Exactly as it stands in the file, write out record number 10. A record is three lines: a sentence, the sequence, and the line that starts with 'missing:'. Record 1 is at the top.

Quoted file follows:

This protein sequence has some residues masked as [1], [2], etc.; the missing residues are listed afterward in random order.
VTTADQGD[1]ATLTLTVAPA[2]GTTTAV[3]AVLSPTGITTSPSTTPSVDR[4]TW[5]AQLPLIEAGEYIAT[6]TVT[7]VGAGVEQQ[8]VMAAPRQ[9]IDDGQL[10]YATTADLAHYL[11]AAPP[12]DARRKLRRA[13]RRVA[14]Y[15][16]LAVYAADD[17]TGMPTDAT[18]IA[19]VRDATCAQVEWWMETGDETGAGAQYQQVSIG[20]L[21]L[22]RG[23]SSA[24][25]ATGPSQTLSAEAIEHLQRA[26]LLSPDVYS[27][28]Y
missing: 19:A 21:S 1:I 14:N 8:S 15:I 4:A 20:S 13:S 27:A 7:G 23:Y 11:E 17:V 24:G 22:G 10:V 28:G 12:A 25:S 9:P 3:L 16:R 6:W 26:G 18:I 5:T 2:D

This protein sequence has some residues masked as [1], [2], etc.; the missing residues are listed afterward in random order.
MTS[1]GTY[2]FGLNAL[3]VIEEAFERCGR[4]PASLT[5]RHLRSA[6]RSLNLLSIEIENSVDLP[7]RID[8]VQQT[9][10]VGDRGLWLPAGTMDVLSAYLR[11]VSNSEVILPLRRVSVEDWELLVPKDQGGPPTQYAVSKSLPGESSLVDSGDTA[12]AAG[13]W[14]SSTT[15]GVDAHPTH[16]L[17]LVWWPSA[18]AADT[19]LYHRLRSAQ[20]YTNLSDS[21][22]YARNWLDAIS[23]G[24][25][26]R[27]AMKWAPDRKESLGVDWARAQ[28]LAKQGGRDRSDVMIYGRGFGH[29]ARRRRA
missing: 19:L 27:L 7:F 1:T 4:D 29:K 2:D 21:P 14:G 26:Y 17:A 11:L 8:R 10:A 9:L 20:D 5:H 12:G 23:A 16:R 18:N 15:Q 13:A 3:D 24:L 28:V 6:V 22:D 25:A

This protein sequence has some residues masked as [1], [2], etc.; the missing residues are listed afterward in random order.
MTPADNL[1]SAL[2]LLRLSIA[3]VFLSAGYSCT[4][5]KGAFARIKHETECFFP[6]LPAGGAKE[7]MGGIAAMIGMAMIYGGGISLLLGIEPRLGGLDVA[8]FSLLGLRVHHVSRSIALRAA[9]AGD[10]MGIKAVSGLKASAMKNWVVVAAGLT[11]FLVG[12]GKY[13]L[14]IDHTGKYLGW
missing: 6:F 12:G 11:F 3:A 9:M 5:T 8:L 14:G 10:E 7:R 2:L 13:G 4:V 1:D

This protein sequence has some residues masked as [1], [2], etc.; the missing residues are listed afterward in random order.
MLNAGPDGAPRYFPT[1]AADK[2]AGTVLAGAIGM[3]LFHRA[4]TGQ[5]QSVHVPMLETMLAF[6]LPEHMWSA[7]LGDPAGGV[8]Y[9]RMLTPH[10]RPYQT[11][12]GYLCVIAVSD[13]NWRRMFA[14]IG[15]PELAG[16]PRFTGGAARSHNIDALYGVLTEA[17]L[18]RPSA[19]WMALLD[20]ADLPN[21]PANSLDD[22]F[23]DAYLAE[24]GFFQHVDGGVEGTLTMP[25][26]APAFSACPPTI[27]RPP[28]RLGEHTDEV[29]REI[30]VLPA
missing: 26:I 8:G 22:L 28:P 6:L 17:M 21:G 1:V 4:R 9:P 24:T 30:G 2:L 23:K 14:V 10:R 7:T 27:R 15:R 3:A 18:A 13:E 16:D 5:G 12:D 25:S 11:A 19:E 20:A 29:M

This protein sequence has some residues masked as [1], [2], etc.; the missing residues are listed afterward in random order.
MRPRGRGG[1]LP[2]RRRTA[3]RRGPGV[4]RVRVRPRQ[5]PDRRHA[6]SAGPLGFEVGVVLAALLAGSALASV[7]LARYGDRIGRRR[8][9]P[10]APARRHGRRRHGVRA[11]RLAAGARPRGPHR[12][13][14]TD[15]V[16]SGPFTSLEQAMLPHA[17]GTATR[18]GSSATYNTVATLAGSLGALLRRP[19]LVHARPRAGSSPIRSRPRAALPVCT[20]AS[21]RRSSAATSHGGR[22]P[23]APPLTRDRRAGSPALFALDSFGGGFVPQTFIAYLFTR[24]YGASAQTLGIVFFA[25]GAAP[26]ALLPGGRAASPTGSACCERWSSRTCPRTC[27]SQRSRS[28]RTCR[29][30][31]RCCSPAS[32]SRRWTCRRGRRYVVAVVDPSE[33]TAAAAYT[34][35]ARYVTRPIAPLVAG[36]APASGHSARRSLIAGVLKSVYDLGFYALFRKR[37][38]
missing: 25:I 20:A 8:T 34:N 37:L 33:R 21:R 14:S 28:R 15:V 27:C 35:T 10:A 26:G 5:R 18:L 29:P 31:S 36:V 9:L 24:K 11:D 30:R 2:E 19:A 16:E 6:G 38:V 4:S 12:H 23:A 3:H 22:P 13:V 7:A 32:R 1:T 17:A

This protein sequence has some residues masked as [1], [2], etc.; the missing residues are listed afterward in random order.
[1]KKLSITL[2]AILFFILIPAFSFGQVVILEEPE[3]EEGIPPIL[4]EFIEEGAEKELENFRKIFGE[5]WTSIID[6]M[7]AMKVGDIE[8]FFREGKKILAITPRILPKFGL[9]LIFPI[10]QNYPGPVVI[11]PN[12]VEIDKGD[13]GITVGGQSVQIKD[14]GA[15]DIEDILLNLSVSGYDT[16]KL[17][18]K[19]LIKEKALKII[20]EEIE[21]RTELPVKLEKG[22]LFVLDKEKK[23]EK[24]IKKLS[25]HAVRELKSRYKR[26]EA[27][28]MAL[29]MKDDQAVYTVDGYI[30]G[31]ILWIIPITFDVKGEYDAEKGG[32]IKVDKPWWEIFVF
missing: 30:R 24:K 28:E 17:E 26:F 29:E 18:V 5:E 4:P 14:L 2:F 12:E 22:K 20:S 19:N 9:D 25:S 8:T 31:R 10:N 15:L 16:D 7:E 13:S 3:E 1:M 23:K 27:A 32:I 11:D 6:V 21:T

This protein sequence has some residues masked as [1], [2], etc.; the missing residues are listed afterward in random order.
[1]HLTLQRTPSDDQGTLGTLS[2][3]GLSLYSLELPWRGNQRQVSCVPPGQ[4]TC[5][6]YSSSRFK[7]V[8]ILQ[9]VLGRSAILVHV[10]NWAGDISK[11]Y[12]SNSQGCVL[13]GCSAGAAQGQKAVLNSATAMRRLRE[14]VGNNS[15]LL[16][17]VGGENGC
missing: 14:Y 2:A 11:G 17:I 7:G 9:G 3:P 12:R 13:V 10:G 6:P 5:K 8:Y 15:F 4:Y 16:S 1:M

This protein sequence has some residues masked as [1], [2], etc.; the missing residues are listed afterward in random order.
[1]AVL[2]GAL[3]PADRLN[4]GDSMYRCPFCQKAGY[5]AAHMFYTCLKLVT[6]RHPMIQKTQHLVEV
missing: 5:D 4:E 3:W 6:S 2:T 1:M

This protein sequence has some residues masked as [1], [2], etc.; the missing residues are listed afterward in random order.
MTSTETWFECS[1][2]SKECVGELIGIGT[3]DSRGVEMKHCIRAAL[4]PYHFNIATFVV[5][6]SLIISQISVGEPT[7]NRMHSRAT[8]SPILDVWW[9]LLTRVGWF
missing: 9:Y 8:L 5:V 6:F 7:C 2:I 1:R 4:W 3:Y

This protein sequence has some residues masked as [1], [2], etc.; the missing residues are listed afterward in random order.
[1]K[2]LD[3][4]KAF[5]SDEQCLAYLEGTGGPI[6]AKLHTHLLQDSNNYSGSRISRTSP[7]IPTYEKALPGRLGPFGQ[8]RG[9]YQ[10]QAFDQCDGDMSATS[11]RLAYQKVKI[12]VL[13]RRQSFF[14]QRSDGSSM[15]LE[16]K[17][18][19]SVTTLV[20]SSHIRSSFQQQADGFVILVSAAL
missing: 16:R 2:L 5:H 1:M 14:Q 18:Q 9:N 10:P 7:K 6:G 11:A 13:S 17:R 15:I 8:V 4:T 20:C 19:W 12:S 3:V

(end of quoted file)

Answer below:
This protein sequence has some residues masked as [1], [2], etc.; the missing residues are listed afterward in random order.
[1]K[2]LD[3][4]KAF[5]SDEQCLAYLEGTGGPI[6]AKLHTHLLQDSNNYSGSRISRTSP[7]IPTYEKALPGRLGPFGQ[8]RG[9]YQ[10]QAFDQCDGDMSATS[11]RLAYQKVKI[12]VL[13]RRQSFF[14]QRSDGSSM[15]LE[16]K[17][18][19]SVTTLV[20]SSHIRSSFQQQADGFVILVSAAL
missing: 16:R 2:L 5:H 1:M 14:Q 18:Q 9:N 10:P 7:K 6:G 11:A 13:S 17:R 15:I 8:V 4:T 20:C 19:W 12:S 3:V